I won’t disagree. I hope 2022 is a year of powerful change, in our hearts and minds as well as in the transportation, energy, and building sectors. I’ve been wondering about change lately. Change is stressful, but we need to overhaul much of our economy and infrastructure in the next few decades. That means that our kids will likely be facing a lifetime of change.
How do we teach them, or ourselves, to prepare for that? We will change how we fuel up our cars, what we put on our plates, how we heat our homes, how often we fly, whether we reuse or buy new, how we use and value land, what jobs we have, and how we work. How do we think about that constant shifting without feeling unmoored?
There is an interesting discussion about change in the Netflix movie “The Two Popes,” a fictionalized account of some conversations between Pope Benedict XVI and Cardinal Bergoglio (who later became Pope Francis). Cardinal Bergoglio is talking with the more conservative Pope Benedict about the evolution of his views away from orthodoxy.
Source: Netflix’s The Two Popes
Are we worrying about the wrong changes? Should we change how we think about change? For the last two years we have been asked to wear masks, limit gatherings, and work remotely. In the coming years will be asked to switch to EVs or ebikes and to adopt heat pumps. We will use more second-hand items, fly less overseas, and eat less meat. We will find new ways to save more energy and to waste less food. In one sense, it’s a lot of change, on-going change. On the other hand, it’s a small amount of change in the much bigger service of maintaining our values -- keeping ourselves and our community healthy; limiting ecological disasters; and generally keeping the planet habitable for life around the globe.
Instead of focusing on what is changing, would it be better to focus on what is staying the same, namely our core values, our health, our home? It’s not about being progressive or being conservative. It is about keeping these fundamentals intact, not only for ourselves but for others. It’s not a story of change, but a story of conservation. We change small things to preserve big things.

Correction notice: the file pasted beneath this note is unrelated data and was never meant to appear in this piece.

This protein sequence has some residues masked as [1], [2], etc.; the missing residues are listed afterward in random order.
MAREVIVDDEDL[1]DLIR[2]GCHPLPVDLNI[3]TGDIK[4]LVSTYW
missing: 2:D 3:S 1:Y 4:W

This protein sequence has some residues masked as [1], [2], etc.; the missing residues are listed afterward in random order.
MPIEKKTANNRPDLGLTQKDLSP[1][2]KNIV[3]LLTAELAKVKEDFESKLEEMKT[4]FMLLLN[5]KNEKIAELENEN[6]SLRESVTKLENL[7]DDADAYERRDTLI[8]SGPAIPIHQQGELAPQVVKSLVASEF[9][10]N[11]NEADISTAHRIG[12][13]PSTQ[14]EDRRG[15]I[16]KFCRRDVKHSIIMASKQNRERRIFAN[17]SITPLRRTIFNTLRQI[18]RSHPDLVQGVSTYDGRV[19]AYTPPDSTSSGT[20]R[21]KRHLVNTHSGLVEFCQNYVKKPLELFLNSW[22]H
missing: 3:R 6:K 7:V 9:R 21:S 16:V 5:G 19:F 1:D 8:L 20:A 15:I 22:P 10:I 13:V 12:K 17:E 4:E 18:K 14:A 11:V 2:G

I’d go one step further and suggest that for extra credit we be grateful for our ability to make these changes. Otherwise where would we be? Aren’t we lucky to have had masks and vaccines to use, that we have EV and heat pump options, that we can modify our diets to reduce emissions? What if we didn't and couldn’t? Shouldn’t we be celebrating our luck rather than resenting the needed change?
Maybe that’s too Pollyanna, but I think our perspective is off and that is hurting us. I know in my case it took me years (literally) to start using a compost bin and to get my head around the idea of driving an EV. But once I made those changes I quickly got used to them. It’s uncomfortable for me now to throw food scraps in the trash, and I just don’t like driving a gas car. Moreover, getting those changes under my belt has made it easier for me to try more things. Small victory: I finally tried cooking with oat milk this past week. (What better occasion than to experiment on your family over the holiday?) I served chocolate pudding made with oat milk, which was delicious, and I also made a quiche with oat milk that tasted entirely normal to me. These are baby steps, but over time they will turn into bigger steps.
Do you think a new perspective on change would make a difference? If you do have climate-related changes in mind for this year, what inspired you? I’d love to hear.
Notes and References
0. Kudos to reader Peter from Daly City who sent me pix of his new electric space and water heating, to reader Sonya of Redwood City who is contractor-shopping for a mini-split in her home, and to reader Hong-Ha of Palo Alto who loves her new HPWH. Your efforts are inspiring!
1. The day after I posted this I saw this essay in ProPublica about on-going wildfires in California. It is also partly about how to think about change. It's not an easy read, but I recommend it.
Current Climate Data (November 2021)
Global impacts, US impacts, CO2 metric, Climate dashboard
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